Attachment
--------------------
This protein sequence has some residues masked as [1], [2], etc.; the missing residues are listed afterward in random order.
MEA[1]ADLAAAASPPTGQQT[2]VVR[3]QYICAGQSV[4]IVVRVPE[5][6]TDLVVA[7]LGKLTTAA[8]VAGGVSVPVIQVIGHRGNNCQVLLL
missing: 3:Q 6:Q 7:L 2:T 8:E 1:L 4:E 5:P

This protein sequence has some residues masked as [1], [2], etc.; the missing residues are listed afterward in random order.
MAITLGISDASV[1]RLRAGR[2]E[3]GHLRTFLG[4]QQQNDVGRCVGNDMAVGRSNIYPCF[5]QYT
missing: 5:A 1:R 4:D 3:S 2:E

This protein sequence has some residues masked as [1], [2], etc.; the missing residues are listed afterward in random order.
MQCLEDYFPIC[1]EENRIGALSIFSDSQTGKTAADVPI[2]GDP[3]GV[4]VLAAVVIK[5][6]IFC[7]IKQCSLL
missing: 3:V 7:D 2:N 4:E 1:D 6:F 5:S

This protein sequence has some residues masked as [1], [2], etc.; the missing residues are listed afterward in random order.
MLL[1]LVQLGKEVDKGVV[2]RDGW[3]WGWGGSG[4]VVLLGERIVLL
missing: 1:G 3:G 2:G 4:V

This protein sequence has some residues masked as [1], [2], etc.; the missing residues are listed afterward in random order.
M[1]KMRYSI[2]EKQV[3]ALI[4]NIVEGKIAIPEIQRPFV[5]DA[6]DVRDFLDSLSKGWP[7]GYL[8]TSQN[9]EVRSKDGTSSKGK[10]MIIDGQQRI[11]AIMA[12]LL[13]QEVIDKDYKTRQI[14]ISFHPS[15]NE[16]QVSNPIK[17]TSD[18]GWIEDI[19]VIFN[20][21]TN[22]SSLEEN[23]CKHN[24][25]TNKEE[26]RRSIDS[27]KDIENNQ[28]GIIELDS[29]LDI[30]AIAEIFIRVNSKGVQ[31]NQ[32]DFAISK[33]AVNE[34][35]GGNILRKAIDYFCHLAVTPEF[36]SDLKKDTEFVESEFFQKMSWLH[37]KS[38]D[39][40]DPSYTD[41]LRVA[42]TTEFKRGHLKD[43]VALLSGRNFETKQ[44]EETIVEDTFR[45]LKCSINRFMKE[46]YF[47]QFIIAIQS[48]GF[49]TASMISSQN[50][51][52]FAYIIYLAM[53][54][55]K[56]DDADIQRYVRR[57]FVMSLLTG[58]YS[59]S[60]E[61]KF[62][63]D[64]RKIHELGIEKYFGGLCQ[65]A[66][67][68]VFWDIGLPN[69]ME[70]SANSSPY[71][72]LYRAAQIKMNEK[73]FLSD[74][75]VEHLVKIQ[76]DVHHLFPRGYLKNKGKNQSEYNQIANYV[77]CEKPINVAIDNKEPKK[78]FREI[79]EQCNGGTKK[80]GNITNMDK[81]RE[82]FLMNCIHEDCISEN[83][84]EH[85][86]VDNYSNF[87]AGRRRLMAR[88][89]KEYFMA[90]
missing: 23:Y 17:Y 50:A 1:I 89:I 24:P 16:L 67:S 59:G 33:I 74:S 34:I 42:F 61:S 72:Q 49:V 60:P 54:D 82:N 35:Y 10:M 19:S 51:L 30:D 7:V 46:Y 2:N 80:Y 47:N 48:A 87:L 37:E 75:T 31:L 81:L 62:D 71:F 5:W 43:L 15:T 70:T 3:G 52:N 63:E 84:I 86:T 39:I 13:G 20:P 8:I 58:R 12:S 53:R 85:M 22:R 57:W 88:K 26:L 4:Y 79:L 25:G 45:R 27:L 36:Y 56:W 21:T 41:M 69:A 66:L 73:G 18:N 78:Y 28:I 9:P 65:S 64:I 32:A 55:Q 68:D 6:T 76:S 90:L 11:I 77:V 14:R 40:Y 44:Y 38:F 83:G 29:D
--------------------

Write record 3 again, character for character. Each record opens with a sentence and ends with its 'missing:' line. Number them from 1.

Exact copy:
This protein sequence has some residues masked as [1], [2], etc.; the missing residues are listed afterward in random order.
MQCLEDYFPIC[1]EENRIGALSIFSDSQTGKTAADVPI[2]GDP[3]GV[4]VLAAVVIK[5][6]IFC[7]IKQCSLL
missing: 3:V 7:D 2:N 4:E 1:D 6:F 5:S